Update on Snowfall Potential for January 11th & 12th

Hey everyone- trying to avoid the hype here- and I know all of you are as frustrated as I am about none of these systems really panning out. After all- what is winter for in MN if we don’t have snow? I agree– very frustrating.

So- we saw this storm coming before it was even on shore- and now that it is- some things are coming into play more.

There’s a few technical things to consider, and when considering them, we have to look at model runs- which even right now, still have variables. So- with all of these complex factors in mind- snowfall forecasting ends up being very challenging, as each one of these variables evolves with each model run, and then there’s the realtime conditions when the storm actually moves in!

1. Upward Vertical Velocity (UVV)- this can be a factor when it comes to creating enough lift to help advect the moisture into the system and cause it to condense into precipitation. A lot of this is influences by fronts, circulation/proximity to and around a low, and whether or not your location is near the entrance region or exit region of a jet streak. A Jet steak is an area of higher than normal windspeeds within the jet stream- basically a wind speed maximum.

2. Cold Air Advection- Sometimes the cold air can advect into a system so quickly and dry things out, and also suppress the UVV mentioned above.

3. The UVV can migrate downstream in the storm, just as the cold temps are moving in to support snow.

4. Big storms that originate from the Southwest, like this one, are notorious for wrapping in dry air. It doesn’t look to be as much of a factor on this one, however.

5. Warm temps- in this case- lacking snow pack and a warm air mass out ahead of the system might be just enough of a factor to cause some of the onset precip to be freezing rain/mix- especially on the SE side of the storm- closest to where the heaviest snows are anticipated.

6. As the main low still is in the central plains, some early snowfall may develop in the Dakota’s and Northern MN. It isn’t until later on in the evening and overnight into Thursday that the low will be closer and bring a secondary wave of precip- the LIKELY heavier band, into play, which may have mixed precip- and a very narrow corridor of heavy snow. Even a shift of 30-50 miles in storm track, which we really won’t know until the day of, and when it is actually happening, will be the difference between some people getting 1″ and some getting several inches. Here is the current thinking for track– and usually the position just NW of the main low track by about 100-300km is the best place to be.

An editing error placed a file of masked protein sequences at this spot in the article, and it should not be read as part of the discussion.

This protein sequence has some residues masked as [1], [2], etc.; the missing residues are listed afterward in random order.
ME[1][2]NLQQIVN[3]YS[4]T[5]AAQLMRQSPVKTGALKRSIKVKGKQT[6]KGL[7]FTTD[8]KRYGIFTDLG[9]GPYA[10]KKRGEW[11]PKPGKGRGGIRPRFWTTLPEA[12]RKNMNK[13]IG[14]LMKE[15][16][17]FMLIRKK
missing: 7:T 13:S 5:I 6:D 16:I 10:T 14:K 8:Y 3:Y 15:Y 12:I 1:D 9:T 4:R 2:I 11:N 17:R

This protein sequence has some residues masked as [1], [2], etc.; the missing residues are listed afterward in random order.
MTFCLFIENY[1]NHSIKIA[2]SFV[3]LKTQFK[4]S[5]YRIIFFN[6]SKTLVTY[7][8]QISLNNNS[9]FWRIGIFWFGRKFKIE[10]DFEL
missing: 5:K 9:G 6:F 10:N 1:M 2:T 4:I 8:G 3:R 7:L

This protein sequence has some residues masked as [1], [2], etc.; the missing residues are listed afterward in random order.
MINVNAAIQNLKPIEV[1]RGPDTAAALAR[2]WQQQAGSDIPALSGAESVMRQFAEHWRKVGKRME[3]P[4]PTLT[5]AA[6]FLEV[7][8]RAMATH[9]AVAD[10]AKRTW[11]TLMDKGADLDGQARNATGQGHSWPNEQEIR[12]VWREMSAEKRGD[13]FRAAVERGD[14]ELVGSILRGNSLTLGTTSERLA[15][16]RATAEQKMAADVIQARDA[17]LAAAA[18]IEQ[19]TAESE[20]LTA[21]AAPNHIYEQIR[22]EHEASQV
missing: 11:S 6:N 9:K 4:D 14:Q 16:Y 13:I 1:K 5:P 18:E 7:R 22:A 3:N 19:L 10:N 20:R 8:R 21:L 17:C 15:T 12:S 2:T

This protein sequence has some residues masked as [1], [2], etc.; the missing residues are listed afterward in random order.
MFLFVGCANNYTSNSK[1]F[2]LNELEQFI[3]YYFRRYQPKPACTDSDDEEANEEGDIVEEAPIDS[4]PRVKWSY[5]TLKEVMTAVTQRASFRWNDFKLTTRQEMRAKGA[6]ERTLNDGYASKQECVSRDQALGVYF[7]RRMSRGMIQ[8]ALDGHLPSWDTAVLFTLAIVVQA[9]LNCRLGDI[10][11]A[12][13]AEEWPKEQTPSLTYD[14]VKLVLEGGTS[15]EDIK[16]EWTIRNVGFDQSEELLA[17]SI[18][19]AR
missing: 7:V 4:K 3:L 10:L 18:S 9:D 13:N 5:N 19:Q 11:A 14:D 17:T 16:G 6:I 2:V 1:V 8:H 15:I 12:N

7. Heaviest snow usually falls where temps are anywhere from -2 Celcius to -6 Celcius at the 850mb level in the atmosphere. And you also need Relative Humidity near 90% between 1000MB and 500MB levels in the atmosphere. The higher dewpoints in the warm sector of this system may help to bring some moisture into the system as well.

There are so many more things to consider, but those are the basics. In this case- the band is likely going to be narrow based on all of these factors coming into play. The larger dome of snow on radar will likely be further up North, along with the other consistent band that kicks the system off. Our Southern band- the one that seems to be causing the most back and forth confusion, will be the biggest area of ‘wonder’ for all of us.

Stay tuned- and be nice to the weather guys- we are doing our best- and we don’t like it anymore than you do when thing hit the fan on a forecast. The forecast will likely be changing right up until the day of. It is just one of those types of systems.

Here’s my current forecast- and I will try to update it while away for work in CA- but please be sure to pay attention to local watches and warnings from the National Weather Service. Posted at 2:40AM CT Wednesday.

Also stay tuned for announcements on my new site- coming soon! My app is currently down, but I expect it back up this week- thanks for being patient.

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-Meteorologist Bohdan Cole